A desperate afternoon for destitute Worcester was every bit as emphatic as the scoreline suggests. It is tempting to say it will be a long season ahead for the crisis hit club but given the uncertainty over their future, they cannot even be afforded that phrase with confidence.
How they could do with someone of the rare abilities of Henry Arundell, scorer of two London Irish tries from the bench here – everything he touches turns to gold. There was no little endeavour, a predictably fast start but once Irish weathered the early storm they found holes in the defence all too easy to exploit and helped themselves to seven tries.
Worcester can take heart that they did not capitulate late on given their lack of preparation: their only pre-season fixture was cancelled. But here was a reminder of the reality they face four months after clinching the Premiership Rugby Cup at the same ground.
Their plight was underlined by the fact that they were forced to wear last season’s kit – this season’s remains with the suppliers – and they needed special dispensation to play without numbers on the back of their jerseys so they can be more easily reused. They needed a club sponsor to provide the van to transport their equipment – fresh investment cannot come soon enough.
Steve Diamond said the next few days could bring good news on that front but was wary of getting hopes up at this stage. “Somebody said that in the next 72 hours there may be some news of a potential investor,” he said. “It’s a boost but we don’t want a false dawn.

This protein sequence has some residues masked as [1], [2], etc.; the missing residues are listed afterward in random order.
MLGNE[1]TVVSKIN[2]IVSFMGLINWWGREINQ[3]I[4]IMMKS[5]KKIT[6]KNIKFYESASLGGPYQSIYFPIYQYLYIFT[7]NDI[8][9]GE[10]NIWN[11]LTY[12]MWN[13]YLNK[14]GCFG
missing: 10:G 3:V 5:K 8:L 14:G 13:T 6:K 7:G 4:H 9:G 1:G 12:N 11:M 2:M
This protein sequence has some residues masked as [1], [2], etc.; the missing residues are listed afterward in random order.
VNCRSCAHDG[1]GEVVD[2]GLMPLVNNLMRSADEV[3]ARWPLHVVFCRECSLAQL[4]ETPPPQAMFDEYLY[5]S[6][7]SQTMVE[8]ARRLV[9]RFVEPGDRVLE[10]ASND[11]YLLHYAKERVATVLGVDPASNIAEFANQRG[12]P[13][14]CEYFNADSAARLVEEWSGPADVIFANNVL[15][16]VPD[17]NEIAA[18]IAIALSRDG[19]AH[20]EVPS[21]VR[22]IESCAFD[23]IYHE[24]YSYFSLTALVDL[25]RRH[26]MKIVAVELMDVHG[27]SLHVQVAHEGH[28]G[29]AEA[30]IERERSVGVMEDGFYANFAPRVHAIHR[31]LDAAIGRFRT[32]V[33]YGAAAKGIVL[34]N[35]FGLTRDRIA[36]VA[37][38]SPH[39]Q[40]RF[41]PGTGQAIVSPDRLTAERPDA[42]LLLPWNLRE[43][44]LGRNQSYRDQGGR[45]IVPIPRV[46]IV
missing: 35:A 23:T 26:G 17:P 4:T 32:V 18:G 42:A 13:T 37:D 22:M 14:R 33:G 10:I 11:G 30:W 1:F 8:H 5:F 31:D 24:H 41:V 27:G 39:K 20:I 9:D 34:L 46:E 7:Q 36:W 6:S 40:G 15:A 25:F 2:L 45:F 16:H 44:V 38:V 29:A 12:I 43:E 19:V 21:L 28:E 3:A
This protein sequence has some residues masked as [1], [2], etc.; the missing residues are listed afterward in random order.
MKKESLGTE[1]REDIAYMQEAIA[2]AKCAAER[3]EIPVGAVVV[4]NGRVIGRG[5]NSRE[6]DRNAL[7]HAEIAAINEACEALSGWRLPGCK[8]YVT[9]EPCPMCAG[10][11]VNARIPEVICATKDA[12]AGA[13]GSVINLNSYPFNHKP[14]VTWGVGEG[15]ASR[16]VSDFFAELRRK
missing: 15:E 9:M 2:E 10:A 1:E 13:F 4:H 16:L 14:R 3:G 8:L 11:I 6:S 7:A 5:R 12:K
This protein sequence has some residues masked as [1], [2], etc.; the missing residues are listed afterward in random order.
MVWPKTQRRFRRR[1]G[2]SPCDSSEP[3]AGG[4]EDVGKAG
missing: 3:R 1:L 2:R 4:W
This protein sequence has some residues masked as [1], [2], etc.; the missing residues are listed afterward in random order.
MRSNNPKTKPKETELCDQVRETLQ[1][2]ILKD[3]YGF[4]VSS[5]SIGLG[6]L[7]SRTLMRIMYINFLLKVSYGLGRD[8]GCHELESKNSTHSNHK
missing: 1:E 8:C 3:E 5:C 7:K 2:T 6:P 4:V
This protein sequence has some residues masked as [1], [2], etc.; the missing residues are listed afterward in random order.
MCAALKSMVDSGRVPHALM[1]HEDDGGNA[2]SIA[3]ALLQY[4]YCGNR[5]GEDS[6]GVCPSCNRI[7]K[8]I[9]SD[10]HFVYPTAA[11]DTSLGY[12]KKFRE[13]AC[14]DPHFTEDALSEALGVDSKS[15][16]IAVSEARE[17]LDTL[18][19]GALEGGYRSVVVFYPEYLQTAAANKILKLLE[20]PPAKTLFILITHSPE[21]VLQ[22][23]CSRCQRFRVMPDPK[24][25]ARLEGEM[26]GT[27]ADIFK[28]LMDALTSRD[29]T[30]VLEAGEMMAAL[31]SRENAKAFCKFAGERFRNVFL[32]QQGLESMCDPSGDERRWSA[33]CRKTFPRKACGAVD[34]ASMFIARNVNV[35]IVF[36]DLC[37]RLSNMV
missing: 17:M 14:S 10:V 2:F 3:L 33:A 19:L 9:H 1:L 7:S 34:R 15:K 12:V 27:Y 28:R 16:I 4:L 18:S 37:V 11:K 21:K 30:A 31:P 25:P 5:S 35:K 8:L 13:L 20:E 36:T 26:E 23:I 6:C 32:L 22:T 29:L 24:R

I have to appear bullish because if I don’t and [the players] are not getting paid they capitulate and that’s what we don’t want them to do.
“It’s a work in progress but better that than no work. We’ve played our first game and getting them out today was the most important thing because if we didn’t fulfil our fixture today we were out of it.”
Worcester, to their credit, began with a ferocious intensity – all that tension washing off the players’ shoulders as soon as they crossed the whitewash. Ollie Lawrence, fit again after a torrid time of it last season, was to the fore, busting the Irish line, but for all their territory and possession, they never really threatened the try-line.
Like an overeager boxer short on fitness, there was the sense too that they punched themselves out in the opening exchanges. Accordingly, Irish proceeded to score three first-half tries. Ben Donnell got the first after a sideways run from the excellent Ollie Hassell-Collins caused havoc in the Worcester defence.
Ben White followed in similar circumstances on the right wing after Curtis Rona had put Hassell-Collins into space before the left winger got in on the act himself. Irish had their fourth after the restart when Arundell met Hassell-Collins’s chip on the half-volley with his first touch, barely a minute after coming on, and raced clear to gather and splash over.
Will Joseph added the fifth after pouncing on the loose ball before Curtis Langdon scored from close range to get the visitors on the board. The London Irish replacement Agustin Creevy barrelled over to cap an impressive cameo before Jamie Shillcock ran in Worcester’s second.
The final word went to Arundell, however, and he is likely to have many more this season. “I’d be inhuman if I didn’t [get excited by Arundell],” said London Irish’s head coach, Les Kiss. “We saw that unbelievable situation in the Test match in Australia. He creates moments. He’s got something about him for sure, but there’s a real true humility to him as well.”